The Belgian beer explorers at the Heeren van Liedekercke
beer cuisine restaurant near Brussels.

Brewtopia Events LLC
www.ClassicCityBrew.com


Big Belgian Beer Tour
with Terrapin Beer Co.

Hosted by Owen Ogletree

February 2009

 


 

Webpage/Photos by Owen Ogletree & Kerri Allen - Posted February 2009

After years of anticipation, the crew of Athens, Georgia's Terrapin Beer Company (along with other friends) finally talked Owen Ogletree into taking them on an amazing, week-long tour of some the best beer bars and breweries of Belgium.  This webpage chronicles the journey.

Contact Owen (link at bottom) if your group would like to hire him to plan and host a special beer trip.







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Most of the group arrives at the amazing Grand Place in Brussels on the first day of our visit.



After viewing Manneken Pis, the group enjoys its first beers at the Poechenellekelder pub (located just across the street from the small pissing statue).


Lunch and beer at Chez Leon near the Grand Place proved to be quite satisfying. Leon's house beer is brewed by our friends at St. Feuillien.


The little known Janneken Pis statue can be found just outside Delirium Cafe on Impasse de la Fidelite in central Brussels.


  Spike takes about one hour to choose a beer from the enormous beer menu at Delirium.


Delirium's upstairs pub (Delirium Taphouse) pours only draft beers and incorporates an attractive, custom draft system.


Delirium's Philippe Vallee conducts a video tour of the famed Brussels pub.


Jordan, Spike, Eric and Nick take in the ambiance of Delirium Taphouse. This pub group offers the largest beer selection in the country.


Le Bier Circus' Patrick D'hane welcomes us to his cozy and attractive beer pub that's located just a 20 minute walk east of the Grand Place.


We finish the day with a multitude of beers and a glorious Valentine's Day menu at the delightful Bier Circus (57 Onderrichtsstraat, Brussels).


The rest of our group joins us on Day 2 as we board our private bus in the morning. We are off to the area of Westvleteren.


We stop in Poperinge for a private tour of the informative Hop Museum (Gasthuisstraat 71).


One of our very best meals of the trip took place at the personable Hommelhof restaurant in the small town of Watou.


Spike meets a fellow brewer in Watou.


A local hop farmer found our group at the Westvleteren abbey cafe and shared some of his fresh hop shoots.


The area around Poperinge produces some of Belgium's best hops. Pictured above is a local hop cultivator.


The group hangs out at Westvleteren's In de Vrede cafe for about three hours enjoying the Westvleteren Blonde, 8 and 12.


In de Vrede sells gift boxes that include two Westvleteren Blondes, one 8, one 12 and a Trappist ale glass.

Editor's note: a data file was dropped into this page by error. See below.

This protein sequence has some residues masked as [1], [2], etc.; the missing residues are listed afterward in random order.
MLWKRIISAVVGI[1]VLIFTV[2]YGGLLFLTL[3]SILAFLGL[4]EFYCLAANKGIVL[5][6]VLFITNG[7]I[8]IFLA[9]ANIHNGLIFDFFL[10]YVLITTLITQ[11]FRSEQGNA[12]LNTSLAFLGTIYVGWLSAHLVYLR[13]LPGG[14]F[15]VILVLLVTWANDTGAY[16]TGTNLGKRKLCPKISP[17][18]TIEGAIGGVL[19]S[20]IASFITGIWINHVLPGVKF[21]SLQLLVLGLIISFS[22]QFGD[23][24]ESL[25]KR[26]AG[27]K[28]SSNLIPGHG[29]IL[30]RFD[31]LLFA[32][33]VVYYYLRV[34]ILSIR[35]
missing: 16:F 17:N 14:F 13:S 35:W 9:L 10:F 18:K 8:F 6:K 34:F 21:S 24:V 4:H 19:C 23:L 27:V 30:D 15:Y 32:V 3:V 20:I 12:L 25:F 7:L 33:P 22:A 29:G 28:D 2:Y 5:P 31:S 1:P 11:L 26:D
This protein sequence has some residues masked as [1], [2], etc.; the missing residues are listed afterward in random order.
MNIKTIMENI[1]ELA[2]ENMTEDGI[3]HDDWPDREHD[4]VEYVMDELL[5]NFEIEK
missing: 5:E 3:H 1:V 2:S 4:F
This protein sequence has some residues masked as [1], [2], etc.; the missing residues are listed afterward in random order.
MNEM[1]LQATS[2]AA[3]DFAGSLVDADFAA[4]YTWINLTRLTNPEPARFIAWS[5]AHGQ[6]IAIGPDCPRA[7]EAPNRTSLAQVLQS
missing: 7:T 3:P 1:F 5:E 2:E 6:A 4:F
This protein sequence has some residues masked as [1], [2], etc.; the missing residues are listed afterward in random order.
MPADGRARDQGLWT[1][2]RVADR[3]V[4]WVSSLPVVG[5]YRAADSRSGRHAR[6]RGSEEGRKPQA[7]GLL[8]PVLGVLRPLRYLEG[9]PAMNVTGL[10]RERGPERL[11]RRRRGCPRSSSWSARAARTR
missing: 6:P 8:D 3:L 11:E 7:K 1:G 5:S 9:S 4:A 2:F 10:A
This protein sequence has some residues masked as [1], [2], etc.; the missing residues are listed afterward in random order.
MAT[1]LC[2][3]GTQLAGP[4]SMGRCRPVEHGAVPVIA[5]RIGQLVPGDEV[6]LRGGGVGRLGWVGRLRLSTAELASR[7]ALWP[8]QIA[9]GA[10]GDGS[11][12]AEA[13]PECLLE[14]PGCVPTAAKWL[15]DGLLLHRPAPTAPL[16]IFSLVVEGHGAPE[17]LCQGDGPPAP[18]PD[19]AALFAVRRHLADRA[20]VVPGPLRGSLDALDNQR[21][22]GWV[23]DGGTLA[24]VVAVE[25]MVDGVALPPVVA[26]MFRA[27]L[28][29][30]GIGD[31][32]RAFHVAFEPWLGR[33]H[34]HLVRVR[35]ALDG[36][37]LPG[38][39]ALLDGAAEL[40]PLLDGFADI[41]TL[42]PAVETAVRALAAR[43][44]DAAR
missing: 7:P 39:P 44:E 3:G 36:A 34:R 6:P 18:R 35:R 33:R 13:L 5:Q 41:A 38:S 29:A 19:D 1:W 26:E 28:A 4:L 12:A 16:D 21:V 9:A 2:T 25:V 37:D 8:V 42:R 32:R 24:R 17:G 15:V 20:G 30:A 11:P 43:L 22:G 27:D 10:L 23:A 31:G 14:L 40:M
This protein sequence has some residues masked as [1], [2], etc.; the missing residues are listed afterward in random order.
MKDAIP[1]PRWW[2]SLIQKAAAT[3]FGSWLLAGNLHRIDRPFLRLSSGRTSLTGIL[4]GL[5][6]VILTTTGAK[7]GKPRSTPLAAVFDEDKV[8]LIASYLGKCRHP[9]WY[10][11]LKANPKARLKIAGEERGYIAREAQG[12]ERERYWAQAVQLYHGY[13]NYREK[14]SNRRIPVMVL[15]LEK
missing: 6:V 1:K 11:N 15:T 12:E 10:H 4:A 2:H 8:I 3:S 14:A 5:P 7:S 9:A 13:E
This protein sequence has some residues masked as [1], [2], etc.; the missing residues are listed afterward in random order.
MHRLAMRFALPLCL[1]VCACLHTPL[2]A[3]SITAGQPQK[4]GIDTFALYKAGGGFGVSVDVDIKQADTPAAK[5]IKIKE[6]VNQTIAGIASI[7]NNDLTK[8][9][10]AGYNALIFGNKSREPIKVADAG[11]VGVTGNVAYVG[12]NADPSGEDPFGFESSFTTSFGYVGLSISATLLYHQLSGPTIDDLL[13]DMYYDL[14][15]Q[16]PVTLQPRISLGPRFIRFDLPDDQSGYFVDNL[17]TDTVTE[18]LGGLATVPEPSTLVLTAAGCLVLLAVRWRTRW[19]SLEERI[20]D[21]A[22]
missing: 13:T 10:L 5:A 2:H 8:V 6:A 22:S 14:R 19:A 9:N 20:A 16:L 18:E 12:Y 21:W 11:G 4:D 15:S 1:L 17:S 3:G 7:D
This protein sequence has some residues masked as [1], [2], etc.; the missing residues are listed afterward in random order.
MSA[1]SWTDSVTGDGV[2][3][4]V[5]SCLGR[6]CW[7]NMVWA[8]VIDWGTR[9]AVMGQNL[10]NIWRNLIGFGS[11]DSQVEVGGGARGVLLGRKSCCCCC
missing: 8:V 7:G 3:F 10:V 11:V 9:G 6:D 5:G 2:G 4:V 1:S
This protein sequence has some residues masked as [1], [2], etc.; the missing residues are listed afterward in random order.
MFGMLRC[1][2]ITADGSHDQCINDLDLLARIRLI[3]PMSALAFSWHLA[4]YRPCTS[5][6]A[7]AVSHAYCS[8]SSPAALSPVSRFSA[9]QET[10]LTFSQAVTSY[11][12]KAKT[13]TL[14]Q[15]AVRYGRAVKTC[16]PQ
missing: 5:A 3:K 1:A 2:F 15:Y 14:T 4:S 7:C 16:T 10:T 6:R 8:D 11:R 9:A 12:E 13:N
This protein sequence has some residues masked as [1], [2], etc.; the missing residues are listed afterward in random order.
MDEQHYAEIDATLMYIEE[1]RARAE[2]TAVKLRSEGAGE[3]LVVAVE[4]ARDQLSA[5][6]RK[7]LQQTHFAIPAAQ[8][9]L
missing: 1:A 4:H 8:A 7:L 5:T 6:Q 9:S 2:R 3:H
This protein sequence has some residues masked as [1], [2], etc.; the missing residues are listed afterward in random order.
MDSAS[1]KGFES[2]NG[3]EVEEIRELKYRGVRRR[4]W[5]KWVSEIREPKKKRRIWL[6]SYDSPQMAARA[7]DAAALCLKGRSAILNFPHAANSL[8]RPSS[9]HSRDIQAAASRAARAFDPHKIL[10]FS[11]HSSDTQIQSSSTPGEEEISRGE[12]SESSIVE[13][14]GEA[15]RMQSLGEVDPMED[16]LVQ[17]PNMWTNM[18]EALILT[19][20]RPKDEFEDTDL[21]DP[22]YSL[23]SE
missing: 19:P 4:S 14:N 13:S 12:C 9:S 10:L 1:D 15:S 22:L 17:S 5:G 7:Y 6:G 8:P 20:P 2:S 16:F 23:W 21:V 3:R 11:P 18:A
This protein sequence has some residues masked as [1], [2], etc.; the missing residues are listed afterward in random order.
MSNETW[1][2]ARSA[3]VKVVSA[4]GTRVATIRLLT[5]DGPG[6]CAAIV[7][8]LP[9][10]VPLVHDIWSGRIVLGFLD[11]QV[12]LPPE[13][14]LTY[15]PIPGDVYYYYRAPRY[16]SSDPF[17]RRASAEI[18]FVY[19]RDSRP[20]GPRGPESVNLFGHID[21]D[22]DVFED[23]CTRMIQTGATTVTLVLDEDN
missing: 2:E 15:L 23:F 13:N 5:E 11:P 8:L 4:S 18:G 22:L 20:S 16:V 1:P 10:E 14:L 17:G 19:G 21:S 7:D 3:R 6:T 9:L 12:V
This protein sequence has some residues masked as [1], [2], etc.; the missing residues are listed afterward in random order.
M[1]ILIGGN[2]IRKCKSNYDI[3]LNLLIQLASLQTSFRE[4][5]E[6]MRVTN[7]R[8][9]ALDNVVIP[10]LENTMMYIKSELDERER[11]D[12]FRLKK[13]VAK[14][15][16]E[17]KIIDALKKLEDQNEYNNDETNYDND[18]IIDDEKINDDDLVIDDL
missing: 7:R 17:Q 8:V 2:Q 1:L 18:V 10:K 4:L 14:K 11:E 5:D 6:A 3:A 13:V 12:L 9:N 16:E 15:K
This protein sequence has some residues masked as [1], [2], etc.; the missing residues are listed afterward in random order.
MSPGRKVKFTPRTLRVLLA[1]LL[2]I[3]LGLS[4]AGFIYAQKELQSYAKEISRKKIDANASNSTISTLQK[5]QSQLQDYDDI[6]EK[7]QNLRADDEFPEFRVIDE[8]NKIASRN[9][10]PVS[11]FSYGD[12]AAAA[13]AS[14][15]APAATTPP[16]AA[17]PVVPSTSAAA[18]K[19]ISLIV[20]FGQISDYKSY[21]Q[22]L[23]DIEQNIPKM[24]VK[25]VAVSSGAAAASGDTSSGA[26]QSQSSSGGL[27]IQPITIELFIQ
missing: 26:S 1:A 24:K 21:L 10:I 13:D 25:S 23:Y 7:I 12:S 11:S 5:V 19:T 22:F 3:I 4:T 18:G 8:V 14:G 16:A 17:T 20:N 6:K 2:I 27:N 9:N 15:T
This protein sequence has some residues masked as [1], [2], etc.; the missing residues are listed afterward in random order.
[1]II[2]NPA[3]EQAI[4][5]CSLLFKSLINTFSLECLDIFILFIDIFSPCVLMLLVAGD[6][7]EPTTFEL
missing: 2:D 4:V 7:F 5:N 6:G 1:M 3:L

We make our way the next morning to meet our friend Dominique Friart of Brasserie St-Feuillien in the town of Le Roeulx.


St-Feuillien's brewer shows off his mash. Could he fit any more in that mash tun?


Owen snaps photos of the brewing process. St-Feuillien's beers exhibit a delightful range of aromas and flavors from the use of the best malts, hops, yeasts and spices.


Not wanting to leave St-Feuillien: (L-R) John, Lori, Gwin, Brittany, Brian, Terri, Steve, Dustin and Melissa.


Next we made the drive to the abbey of Orval in the southeast of Belgium. Owen and Kerri are pictured above at the famed pool where Countess Mathilda of Tuscany dropped her wedding ring and had it returned by a miraculous fish.


The ruins of the old Orval abbey sit next to the impressive new facility. Tickets sold at the gift shop allow for walks through the ancient portions of the abbey.


Francois de Harenne conducts the group around the beautiful new brewhouse at Orval.


Spike mugs with the massive dry-hop bags used by Orval to impart a spicy aroma and flavor to their unique Trappist ale.


Francois explains the workings of Orval's bottling line.


We await beer and cheese at the Orval cafe. Orval offers its regular Trappist ale at the cafe along with the monk's table beer (a low ABV version of the commercial pale ale).


A one hour drive through gnome-infested forests brings us to the Achouffe Brewery tavern for beer and dinner. Spike is excited.


We imbibed four Achouffe beers at the tavern: La Chouffe, Mc Chouffe, N'Ice Chouffe and Houblon. Our special dinner menu included wild boar, guinea fowl and a scrumptious tira-mcchouffe dessert.


Getting in touch with our inner gnomes at Achouffe.


The next morning brings us to Malheur Brewery - where brewery president Manu De Landtsheer brings us up to speed on what makes his champagne-like Belgian beers so impressive.